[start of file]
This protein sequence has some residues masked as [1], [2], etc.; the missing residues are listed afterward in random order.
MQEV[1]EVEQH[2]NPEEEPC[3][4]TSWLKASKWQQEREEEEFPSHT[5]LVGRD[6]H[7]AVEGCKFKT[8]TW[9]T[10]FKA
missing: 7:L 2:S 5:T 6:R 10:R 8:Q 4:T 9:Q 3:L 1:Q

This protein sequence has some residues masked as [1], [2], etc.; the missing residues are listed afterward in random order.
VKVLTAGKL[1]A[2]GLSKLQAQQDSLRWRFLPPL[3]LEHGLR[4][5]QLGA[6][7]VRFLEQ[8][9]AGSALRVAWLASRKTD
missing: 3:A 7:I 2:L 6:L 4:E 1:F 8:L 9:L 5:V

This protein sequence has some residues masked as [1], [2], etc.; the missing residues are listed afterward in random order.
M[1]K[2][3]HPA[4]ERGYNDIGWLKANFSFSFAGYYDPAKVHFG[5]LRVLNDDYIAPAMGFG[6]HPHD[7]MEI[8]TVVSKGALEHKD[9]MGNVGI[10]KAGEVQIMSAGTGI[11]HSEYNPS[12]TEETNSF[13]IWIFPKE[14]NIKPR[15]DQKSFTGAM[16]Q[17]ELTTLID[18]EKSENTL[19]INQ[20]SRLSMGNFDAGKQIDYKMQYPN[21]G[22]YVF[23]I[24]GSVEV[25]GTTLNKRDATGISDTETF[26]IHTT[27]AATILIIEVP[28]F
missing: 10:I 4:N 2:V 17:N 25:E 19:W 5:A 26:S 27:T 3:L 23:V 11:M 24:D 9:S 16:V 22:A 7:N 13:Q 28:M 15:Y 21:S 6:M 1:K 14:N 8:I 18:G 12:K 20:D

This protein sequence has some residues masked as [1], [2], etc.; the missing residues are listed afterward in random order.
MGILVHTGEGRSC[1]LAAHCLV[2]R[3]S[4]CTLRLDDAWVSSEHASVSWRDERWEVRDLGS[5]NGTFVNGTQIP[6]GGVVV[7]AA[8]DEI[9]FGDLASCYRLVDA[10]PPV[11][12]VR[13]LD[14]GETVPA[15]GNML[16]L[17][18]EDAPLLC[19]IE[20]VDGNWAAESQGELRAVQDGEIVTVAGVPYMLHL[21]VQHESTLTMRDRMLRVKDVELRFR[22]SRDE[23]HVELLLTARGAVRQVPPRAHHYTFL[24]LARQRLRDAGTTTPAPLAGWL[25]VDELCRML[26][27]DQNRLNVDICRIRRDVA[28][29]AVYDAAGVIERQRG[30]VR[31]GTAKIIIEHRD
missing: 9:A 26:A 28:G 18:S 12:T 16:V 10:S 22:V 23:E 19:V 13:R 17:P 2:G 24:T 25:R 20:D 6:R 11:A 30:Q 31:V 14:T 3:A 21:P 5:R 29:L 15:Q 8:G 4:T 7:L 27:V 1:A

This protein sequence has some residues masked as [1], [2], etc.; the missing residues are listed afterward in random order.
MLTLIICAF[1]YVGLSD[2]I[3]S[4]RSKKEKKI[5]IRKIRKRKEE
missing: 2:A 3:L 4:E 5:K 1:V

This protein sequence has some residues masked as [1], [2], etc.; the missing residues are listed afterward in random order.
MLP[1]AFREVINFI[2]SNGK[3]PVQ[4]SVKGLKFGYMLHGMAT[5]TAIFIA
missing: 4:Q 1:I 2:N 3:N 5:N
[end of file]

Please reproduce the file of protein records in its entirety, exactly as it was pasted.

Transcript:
This protein sequence has some residues masked as [1], [2], etc.; the missing residues are listed afterward in random order.
MQEV[1]EVEQH[2]NPEEEPC[3][4]TSWLKASKWQQEREEEEFPSHT[5]LVGRD[6]H[7]AVEGCKFKT[8]TW[9]T[10]FKA
missing: 7:L 2:S 5:T 6:R 10:R 8:Q 4:T 9:Q 3:L 1:Q

This protein sequence has some residues masked as [1], [2], etc.; the missing residues are listed afterward in random order.
VKVLTAGKL[1]A[2]GLSKLQAQQDSLRWRFLPPL[3]LEHGLR[4][5]QLGA[6][7]VRFLEQ[8][9]AGSALRVAWLASRKTD
missing: 3:A 7:I 2:L 6:L 4:E 1:F 8:L 9:L 5:V

This protein sequence has some residues masked as [1], [2], etc.; the missing residues are listed afterward in random order.
M[1]K[2][3]HPA[4]ERGYNDIGWLKANFSFSFAGYYDPAKVHFG[5]LRVLNDDYIAPAMGFG[6]HPHD[7]MEI[8]TVVSKGALEHKD[9]MGNVGI[10]KAGEVQIMSAGTGI[11]HSEYNPS[12]TEETNSF[13]IWIFPKE[14]NIKPR[15]DQKSFTGAM[16]Q[17]ELTTLID[18]EKSENTL[19]INQ[20]SRLSMGNFDAGKQIDYKMQYPN[21]G[22]YVF[23]I[24]GSVEV[25]GTTLNKRDATGISDTETF[26]IHTT[27]AATILIIEVP[28]F
missing: 10:I 4:N 2:V 17:N 25:E 19:W 5:A 26:S 27:T 3:L 23:V 11:M 24:D 9:S 16:V 22:A 7:N 13:Q 28:M 15:Y 21:S 6:M 1:K 14:N 8:I 18:G 12:K 20:D

This protein sequence has some residues masked as [1], [2], etc.; the missing residues are listed afterward in random order.
MGILVHTGEGRSC[1]LAAHCLV[2]R[3]S[4]CTLRLDDAWVSSEHASVSWRDERWEVRDLGS[5]NGTFVNGTQIP[6]GGVVV[7]AA[8]DEI[9]FGDLASCYRLVDA[10]PPV[11][12]VR[13]LD[14]GETVPA[15]GNML[16]L[17][18]EDAPLLC[19]IE[20]VDGNWAAESQGELRAVQDGEIVTVAGVPYMLHL[21]VQHESTLTMRDRMLRVKDVELRFR[22]SRDE[23]HVELLLTARGAVRQVPPRAHHYTFL[24]LARQRLRDAGTTTPAPLAGWL[25]VDELCRML[26][27]DQNRLNVDICRIRRDVA[28][29]AVYDAAGVIERQRG[30]VR[31]GTAKIIIEHRD
missing: 9:A 26:A 28:G 18:S 12:T 16:V 10:S 22:V 23:E 19:V 13:R 17:P 2:G 24:T 25:R 20:D 6:R 11:A 30:Q 31:V 14:T 3:A 21:P 5:R 29:L 15:Q 8:G 4:T 7:L 27:V 1:A

This protein sequence has some residues masked as [1], [2], etc.; the missing residues are listed afterward in random order.
MLTLIICAF[1]YVGLSD[2]I[3]S[4]RSKKEKKI[5]IRKIRKRKEE
missing: 2:A 3:L 4:E 5:K 1:V

This protein sequence has some residues masked as [1], [2], etc.; the missing residues are listed afterward in random order.
MLP[1]AFREVINFI[2]SNGK[3]PVQ[4]SVKGLKFGYMLHGMAT[5]TAIFIA
missing: 4:Q 1:I 2:N 3:N 5:N